Our jostling, dirt-encrusted jeep bounces and squeaks for four unremitting hours across a narrow desert track through the open country of Tanzania. We arrive in the middle of the night, finally stopping in pitch blackness at base camp. As I climb out of the jeep, stiff and bone-weary from the long flight and journey from the Arusha airport, I trip headlong instead into the talons of a thorn bush. Sprawled in the dark, hot sand, impaled by stinging thorns, I’m brought up short and bloody. Edgy laughter competes with fatigued tears, and I settle on giving free range to both.
My mind quickly trips to the familiar. Whoa, now my new microfiber khaki safari shorts and Coolmax shirt are dirty. Laundry is more than a week away. Then, as I pluck thorns from my palms, I let myself ask the critical questions. What am I doing here? Why am I about to try to climb this 19,349′ peak? Is this an omen?
I grimace with the prick of thorny little jabs of pain. Why am I here, sprawled in the African desert, far from home? I enter a timeless zone of introversion, my frequent home as a psychoanalyst, beginning a familiar thread of tracking my own inner workings. My thoughts race with practiced ease. I recognize a dynamic tension between seeking freedom and the biggest challenges, traveling to the farthest outbacks, testing my mettle, stoking the fires of omnipotence and pleasure in taking control, versus my greatest trial of all: accepting limits, learning to let go, releasing the need for control. Another thorn pique bolts me back to my body. Life is short, and we’re here by a slender thread. I want to sort out the balance between living each day to the fullest as if there were no tomorrow and facing the fact that before I know it, I will be turning sixty. My beloved husband Jim, three years ahead of me and a far more reckless adventurer than I, has already lived out a lion’s share of his nine lives.
Pulling out the last of the thorns, I enumerate the list of reasons I am here as naturally as a homemaker makes out her shopping list. I long to tolerate my limits, accept my mortality, and cultivate a deeper understanding of impermanence. Finally relieved of thorns, I breathe in the sweet-scented African night air and rest a moment on the warm desert sand.
I am suddenly surrounded by my trek mates, relative strangers until we met a few hours ago in the airport. Their flashlights shine on me while Jim, my tall, lean, handsome, gray-haired husband, grins down with his sky blue eyes, saying, “So, Doctor, that’s a splashy start!” Anton, our expedition guide, trots smartly out from Jones Camp base tent with a first aid kit, a bucket of warm soapy water and his own impish, slightly unshaven grin, punctuated by sparkling blue eyes. He quips in a Cockney voice, “Kind of a pointed greeting we gave you here in the bush, eh?”
Next morning, after a stuporous sleep, our newly assembled trekking group trudges from individual sleeping tents across a barren, dry expanse to the cook tent for a breakfast of fresh fruit, grits, eggs, and homemade rolls. Anton clinks his spoon on a Toucan-emblazoned coffee mug to get our attention, his sandy hair still sleep-tousled. “Listen up, guys!” We pull our canvas camp chairs into position. We’re going to have our first daily “chalk talk” about what to expect in the coming days.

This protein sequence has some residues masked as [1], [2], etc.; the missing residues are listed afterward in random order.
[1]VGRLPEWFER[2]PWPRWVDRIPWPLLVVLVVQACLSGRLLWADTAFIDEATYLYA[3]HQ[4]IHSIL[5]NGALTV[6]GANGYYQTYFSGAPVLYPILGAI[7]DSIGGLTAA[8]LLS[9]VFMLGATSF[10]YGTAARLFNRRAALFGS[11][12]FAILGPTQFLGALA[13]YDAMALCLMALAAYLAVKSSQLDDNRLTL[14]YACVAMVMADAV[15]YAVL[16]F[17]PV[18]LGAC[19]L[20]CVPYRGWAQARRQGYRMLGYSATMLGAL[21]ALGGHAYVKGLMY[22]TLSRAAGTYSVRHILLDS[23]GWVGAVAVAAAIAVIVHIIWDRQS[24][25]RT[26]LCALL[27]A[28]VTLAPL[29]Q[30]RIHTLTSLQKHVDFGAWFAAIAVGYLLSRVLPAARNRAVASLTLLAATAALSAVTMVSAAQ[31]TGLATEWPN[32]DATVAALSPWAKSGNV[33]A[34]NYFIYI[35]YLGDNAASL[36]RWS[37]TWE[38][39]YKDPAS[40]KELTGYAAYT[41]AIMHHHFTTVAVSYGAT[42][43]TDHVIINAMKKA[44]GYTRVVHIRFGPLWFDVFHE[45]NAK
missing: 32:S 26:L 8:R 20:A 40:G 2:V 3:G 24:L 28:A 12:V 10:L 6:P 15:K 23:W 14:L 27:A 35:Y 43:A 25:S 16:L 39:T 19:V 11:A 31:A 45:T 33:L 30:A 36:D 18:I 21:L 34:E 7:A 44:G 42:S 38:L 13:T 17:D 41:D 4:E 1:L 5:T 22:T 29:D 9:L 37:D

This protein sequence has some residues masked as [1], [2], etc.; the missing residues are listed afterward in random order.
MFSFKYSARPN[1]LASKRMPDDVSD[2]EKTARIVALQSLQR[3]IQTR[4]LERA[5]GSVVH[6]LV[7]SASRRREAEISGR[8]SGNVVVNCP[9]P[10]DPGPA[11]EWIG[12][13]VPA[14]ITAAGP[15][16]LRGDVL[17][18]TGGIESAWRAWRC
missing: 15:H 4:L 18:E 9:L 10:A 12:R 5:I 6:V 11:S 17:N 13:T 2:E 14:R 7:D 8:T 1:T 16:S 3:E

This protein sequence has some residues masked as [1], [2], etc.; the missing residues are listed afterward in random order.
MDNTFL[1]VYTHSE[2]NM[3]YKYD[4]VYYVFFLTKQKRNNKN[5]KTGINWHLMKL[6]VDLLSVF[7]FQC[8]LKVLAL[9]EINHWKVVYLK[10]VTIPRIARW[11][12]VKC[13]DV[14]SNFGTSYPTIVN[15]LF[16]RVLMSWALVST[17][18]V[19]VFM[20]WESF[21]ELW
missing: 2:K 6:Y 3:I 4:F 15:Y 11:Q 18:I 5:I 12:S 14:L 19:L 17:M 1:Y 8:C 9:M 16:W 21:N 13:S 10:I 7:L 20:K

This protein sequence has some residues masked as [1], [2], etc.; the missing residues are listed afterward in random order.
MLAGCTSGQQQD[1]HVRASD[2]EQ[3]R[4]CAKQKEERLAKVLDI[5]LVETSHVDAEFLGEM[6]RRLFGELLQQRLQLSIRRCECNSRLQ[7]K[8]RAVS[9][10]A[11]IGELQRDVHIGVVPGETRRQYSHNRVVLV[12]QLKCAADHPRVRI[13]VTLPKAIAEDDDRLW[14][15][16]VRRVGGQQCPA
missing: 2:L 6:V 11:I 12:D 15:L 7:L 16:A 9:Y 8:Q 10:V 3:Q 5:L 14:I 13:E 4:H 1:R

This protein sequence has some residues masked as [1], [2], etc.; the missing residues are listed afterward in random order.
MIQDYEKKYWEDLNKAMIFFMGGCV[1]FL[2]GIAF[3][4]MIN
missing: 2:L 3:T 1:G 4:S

Outside the tent I hear the awakening chorus of the African bush–whirring insects, birds with unfamiliar feathers and songs chirping and singing. Anton gathers our two handsome, very black African assistant trek leaders, well-muscled Joseph and lithe August. We soon delight in hearing these Bantu Chagga tribesmen speak in clipped British voices, an ironic contrast to their boss’s brawly Cockney style. Eight American climbers lean forward in our camp chairs. We are singles and couples from all over the United States, and our trip doctor, Nihal, is an East Indian. We range in age from twenty-something to sixty-three, and our costumes vary from newly purchased REI and Campmore catalog clothing to well-faded, far-traveled gear.
With a portable blackboard, pull-down maps and charts, Anton formally welcomes us: “We’re about to trek through six distinct eco-zones over the next eight days of the climb and descent.” He indicates with his pointer on the trail map. “We’ll be leaving this high desert plain, crossing a montagne forest of dense jungle canopy, running streams, and plenty of orchids and monkeys, then we’ll move into the clearing that gives the first dramatic vistas of Kili herself. We’ll trek across the Shira Plateau at 11,000 to 13,000 feet with its gigantic specimens of myriad native plants, then up thousands of feet through sparse, arid volcanic scree before we reach Arrow Glacier, opening onto the glaciers at the Kili summit at 19,349 feet.”
This sounds like the brochure, fascinating and challenging, but with an unexpected spin. I respond with more than simple anticipation as he outlines the daily routine on the trek, telling us how to arrange our gear and what weather to expect. It’s not just that spine-tingling screech of chalk on a blackboard. In spite of Anton’s enticing introduction to the geological and botanical wonders we will traverse, as an attuned psychoanalyst I’m picking up a kind of eerie energy between Anton and our assistant guides, Joseph and August. I note a few disquieted pauses, and know that something powerful is preoccupying them. Even though we are still a group of relative strangers, it is my training as an analyst to ferret out unconscious communication and my basic nature to speak up. Not willing to accept unspoken barriers to communication with leaders on whom our lives will soon depend, I ask at first gently, but then persistently: “I sense something bothering you. No answer. Then, “What is it?” Still no answer.